[WARNING: This article contains SPOILERS for DC's Legends of Tomorrow season 2]
After the success of Arrow and its spin-off, The Flash, Greg Berlanti and The CW decided to add to their shared universe with DC's Legends of Tomorrow (of course, Supergirl has now joined the fray as well). Legends of Tomorrow features a ragtag group of criminals, assassins, heroes, and everything in-between, as they unite to protect time itself. The first season, which pitted the Legends against the immortal Vandal Savage, had its ups and downs, but ultimately left much to be desired from a second season. That's not to say, however, that things were all bad.
The first season certainly had its strengths, including exciting visuals, thrilling action sequences, and an exploration of different time periods in a way that could only be done on a show like Legends of Tomorrow. Unfortunately, Vandal Savage was not the menacing villain many fans would have hoped, and his stale portrayal overshadowed many of the stronger elements on the season. Despite any of its prior shortcomings, however, Legends of Tomorrow has a unique advantage over any other comic book adaptation currently on television. A series rooted in the ramifications of time travel allows for a deeper exploration of DC legacy than most series could afford to allocate the time.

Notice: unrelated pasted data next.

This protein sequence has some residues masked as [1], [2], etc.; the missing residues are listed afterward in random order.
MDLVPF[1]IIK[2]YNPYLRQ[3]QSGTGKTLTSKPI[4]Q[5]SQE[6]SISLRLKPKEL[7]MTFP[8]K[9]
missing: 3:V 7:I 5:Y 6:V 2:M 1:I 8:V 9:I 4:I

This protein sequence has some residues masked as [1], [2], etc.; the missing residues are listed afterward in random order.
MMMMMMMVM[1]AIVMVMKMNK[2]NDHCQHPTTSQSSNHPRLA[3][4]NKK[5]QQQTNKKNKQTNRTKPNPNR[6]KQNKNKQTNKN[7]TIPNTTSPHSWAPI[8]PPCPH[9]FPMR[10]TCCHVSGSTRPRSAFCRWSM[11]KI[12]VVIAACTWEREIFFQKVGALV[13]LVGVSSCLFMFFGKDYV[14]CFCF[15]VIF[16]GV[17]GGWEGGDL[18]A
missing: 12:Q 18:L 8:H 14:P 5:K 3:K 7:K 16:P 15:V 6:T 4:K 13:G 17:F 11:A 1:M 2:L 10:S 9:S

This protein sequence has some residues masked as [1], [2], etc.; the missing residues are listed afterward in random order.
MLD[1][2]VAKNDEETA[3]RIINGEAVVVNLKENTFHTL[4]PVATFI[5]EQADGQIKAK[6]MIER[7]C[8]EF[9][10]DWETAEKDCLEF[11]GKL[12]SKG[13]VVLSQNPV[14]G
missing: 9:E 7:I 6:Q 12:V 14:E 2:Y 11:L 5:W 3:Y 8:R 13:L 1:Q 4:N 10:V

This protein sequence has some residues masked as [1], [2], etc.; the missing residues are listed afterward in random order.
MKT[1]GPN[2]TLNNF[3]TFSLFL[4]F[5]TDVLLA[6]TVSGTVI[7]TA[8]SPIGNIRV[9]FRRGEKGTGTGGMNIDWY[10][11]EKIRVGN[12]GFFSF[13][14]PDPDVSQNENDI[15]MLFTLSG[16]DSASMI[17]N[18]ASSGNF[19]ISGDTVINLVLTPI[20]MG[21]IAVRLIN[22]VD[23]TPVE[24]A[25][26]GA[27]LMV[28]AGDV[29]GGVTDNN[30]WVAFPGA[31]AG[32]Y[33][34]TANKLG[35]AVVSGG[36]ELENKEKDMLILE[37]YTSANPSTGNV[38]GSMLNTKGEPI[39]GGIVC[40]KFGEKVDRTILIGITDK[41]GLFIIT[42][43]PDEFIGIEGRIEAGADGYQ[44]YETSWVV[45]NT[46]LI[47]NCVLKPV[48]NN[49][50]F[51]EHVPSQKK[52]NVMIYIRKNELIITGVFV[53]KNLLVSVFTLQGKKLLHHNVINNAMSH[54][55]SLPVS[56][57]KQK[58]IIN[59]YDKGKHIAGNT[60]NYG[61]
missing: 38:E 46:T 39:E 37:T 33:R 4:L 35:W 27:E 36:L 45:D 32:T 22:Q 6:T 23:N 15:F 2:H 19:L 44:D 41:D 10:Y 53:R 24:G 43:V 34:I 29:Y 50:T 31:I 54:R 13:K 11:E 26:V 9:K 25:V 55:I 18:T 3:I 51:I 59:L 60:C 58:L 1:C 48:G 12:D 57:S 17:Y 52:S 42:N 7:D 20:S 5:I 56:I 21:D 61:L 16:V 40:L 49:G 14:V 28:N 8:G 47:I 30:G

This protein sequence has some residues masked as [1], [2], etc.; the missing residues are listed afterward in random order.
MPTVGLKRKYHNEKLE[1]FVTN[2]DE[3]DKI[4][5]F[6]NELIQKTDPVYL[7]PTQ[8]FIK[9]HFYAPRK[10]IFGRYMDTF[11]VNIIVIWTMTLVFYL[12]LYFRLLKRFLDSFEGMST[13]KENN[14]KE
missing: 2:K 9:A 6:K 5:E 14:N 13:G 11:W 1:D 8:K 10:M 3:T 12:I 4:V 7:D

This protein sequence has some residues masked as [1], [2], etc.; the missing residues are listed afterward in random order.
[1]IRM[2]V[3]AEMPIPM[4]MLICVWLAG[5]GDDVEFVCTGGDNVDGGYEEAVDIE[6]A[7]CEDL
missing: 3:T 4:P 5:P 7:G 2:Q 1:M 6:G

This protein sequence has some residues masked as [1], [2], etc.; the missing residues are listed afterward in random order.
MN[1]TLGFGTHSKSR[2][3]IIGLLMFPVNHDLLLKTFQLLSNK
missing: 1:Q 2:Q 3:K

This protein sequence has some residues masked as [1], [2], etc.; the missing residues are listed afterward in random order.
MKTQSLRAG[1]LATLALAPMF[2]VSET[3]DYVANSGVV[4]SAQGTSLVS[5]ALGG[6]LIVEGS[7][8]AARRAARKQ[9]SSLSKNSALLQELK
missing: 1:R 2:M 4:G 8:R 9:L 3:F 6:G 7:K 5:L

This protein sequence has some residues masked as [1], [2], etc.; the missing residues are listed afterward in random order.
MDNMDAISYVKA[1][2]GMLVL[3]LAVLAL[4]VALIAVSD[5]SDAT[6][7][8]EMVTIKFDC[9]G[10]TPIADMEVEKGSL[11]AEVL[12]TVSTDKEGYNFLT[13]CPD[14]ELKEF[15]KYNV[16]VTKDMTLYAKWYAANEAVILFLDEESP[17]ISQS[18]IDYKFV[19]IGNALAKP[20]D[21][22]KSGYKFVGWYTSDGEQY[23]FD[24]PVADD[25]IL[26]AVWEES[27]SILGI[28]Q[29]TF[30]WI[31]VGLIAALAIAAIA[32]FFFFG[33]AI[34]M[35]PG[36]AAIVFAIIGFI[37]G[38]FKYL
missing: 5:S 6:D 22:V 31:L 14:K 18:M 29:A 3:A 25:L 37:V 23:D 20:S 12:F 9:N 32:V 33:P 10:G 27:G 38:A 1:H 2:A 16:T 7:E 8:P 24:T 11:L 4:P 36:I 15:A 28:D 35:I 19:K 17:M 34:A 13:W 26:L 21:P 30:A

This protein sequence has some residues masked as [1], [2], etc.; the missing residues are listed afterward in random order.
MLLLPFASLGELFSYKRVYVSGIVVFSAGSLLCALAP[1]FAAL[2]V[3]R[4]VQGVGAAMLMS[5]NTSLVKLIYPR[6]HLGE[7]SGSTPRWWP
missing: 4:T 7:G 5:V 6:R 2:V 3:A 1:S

This survey of DC history began in season one, but is continuing in a big way in Legends of Tomorrow's sophomore run. And while more compelling villains, like a version of the Legion of Doom, add to the excitement and progress of the current season, an argument could be made that the single most compelling element of the time-traveling series is its ability to feature heroes throughout time.
More so than its sister series, Legends of Tomorrow seems to be plagued by its long season order, forcing one-off episodes that do not progress the ultimate plot of the show. This was often distracting during the series' first season, but was made more tolerable when legacy characters were added in to the fray. One of the stronger episodes from season one, 'Star City 2046,' found the Legends in a bleak future where Oliver Queen was presumed to be dead. In his place, was John Diggle Jr. using the alias Connor Hawke. In the comics, Hawke is the second person to operate under the Green Arrow alias, and his appearance on Legends of Tomorrow became the series' first real foray into the extended history of the DC universe. This episode also featured Deathstroke's son, Grant Wilson, who had taken up his father's mantle while terrorizing Star City.